The very first meeting of the Triangle took place at Southbank, where we gathered to admire Tracy Emin's artwork at her long-awaited exhibition 'Love is What You Want'.
The reason for her association with feminism was immediately obvious from when we entered the first room. We were greeted by the sight of several blankets hanging on the walls, with phrases painstakingly sewn on such as "Why should I protect myself from you when it is you who should protect me?" and “I do not expect to be a mother but I do expect to die alone”.
Walking through the rooms, you are struck by the contradictions within the work she displays. In the neon room, one light installation tenderly spelt out 'I can feel your smile' while another bluntly said 'F*** off, you slag'. One certainly would not expect to see those words alongside each other. But they do. It certainly does somewhat reflect the double standards that women constantly deal with in their everyday lives, and appears to be something that Tracy Emin embraces.
She challenges us to confront uncomfortable truths, laying bare her experiences with rape, abortion, sex, and growing up. Through her illustrations of sex and masturbation, she challenges you to look away but at the same time she seems to draw you in, saying "Look, this is who and what we are, and this is what happens”.
A sculpture created especially for this exhibition consisted of a distinctly phallic-looking wooden structure towering over a platform upon which two tiny children’s chairs rested. A clay-cast woman lay curled up in a foetal position on top of a plinth, seemingly cowering in fear in the shadow of the wooden structure. The message is clear and disturbing, with the power of masculinity portrayed as dominating and threatening.
The children’s chairs give a strong sense of vulnerability as does the tiny teddy bear and the misplaced child’s shoe seemingly ‘left’ on the floor in two different parts of the exhibition. Tracy Emin seems to be sending a message about how easily innocence is lost, how little it can be valued, and how precious it really is.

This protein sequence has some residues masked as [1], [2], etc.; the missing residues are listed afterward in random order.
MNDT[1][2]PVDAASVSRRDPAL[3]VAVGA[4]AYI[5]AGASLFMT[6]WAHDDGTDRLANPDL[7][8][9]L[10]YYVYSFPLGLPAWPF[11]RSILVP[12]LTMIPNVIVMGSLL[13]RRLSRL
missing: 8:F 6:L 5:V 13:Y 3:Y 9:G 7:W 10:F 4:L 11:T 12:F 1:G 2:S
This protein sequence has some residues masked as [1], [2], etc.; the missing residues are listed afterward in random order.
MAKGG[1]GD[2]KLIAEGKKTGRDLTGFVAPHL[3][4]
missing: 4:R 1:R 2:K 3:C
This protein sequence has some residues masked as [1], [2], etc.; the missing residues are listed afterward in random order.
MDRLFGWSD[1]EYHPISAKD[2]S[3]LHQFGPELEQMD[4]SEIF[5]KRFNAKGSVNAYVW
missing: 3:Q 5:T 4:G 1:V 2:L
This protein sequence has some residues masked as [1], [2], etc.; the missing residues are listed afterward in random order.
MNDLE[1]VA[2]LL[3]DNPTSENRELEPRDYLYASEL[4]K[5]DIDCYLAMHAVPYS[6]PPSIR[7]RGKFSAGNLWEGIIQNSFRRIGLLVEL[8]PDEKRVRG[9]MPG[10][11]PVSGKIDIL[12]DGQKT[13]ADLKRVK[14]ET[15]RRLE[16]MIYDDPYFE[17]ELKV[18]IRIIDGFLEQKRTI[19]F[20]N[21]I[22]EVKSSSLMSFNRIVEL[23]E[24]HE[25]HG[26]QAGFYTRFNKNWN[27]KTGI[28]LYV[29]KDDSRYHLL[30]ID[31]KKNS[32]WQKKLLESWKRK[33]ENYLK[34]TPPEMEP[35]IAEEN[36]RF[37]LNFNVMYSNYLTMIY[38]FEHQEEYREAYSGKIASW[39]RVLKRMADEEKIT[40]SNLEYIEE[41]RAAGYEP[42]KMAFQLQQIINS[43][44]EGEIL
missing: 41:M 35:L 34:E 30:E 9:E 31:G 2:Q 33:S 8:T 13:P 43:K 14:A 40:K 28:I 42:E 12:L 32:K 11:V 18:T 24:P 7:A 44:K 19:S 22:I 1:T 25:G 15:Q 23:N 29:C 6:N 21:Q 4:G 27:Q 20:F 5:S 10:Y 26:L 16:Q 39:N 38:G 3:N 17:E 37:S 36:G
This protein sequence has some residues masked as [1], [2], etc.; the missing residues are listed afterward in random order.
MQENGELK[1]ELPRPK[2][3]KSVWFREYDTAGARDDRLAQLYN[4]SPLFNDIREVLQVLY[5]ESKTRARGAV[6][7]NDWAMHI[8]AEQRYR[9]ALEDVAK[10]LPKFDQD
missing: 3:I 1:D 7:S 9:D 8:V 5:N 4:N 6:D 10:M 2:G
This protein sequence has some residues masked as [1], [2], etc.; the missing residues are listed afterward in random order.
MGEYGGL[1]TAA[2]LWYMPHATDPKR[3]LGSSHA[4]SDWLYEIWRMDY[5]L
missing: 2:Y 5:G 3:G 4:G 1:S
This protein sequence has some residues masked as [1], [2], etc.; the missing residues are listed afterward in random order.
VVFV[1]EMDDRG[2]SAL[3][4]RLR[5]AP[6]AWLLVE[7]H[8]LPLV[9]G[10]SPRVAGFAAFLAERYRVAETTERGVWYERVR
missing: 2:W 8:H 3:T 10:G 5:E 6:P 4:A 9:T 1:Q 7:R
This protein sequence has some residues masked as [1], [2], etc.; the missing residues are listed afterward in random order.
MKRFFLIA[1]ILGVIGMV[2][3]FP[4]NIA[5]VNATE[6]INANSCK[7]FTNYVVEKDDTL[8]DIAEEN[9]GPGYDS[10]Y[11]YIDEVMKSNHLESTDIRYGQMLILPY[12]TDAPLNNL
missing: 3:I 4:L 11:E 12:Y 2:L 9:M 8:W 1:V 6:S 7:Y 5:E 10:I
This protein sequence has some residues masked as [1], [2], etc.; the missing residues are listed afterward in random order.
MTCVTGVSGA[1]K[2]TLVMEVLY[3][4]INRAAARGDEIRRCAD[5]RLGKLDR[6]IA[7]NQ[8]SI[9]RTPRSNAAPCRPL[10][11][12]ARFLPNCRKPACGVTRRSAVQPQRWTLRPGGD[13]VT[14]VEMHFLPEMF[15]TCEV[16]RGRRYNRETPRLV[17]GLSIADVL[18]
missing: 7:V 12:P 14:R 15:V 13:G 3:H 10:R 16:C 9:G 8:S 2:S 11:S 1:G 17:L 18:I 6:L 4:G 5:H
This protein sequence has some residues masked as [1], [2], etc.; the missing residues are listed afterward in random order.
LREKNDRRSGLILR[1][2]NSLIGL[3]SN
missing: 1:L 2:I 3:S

Despite the horror and sense of foreboding, another feeling that permeates the artwork is that of defiance. She uses art to show the hardship and horrors in her life but she also uses it as a shield, to defy others to challenge her on the truths she illustrates. There is definitely humour in her work – one such example lies in her drawing of an obviously inept man on top of a naked woman with the caption “Is this a joke”. She also scrawls out in neon lighting that “People like you need to f*** people like me”.
Tracy Emin has successfully thumbed her nose at the men that conspired to make her life harder in so many ways;
“…I’m leaving this place,
I’m out of here.
I’m better than all of them.
So I left Margate,
I left all those boys
This one’s for you” (an extract from 'Why I Never Became a Dancer')
This exhibition, it would seem, is for all of us! It is a powerful exhibition about the female condition, and what it is to be a woman amongst men. We certainly found it thought-provoking, with its themes of sexism, violence, love, feminity, abortion and family.
If you would like to visit the exhibition yourself, there will be a BSL tour on 25th August at 6.30pm. Alternatively, you can visit anytime until 29th August, which is when the exhibition closes. see the link below for information.
Let us know what you think!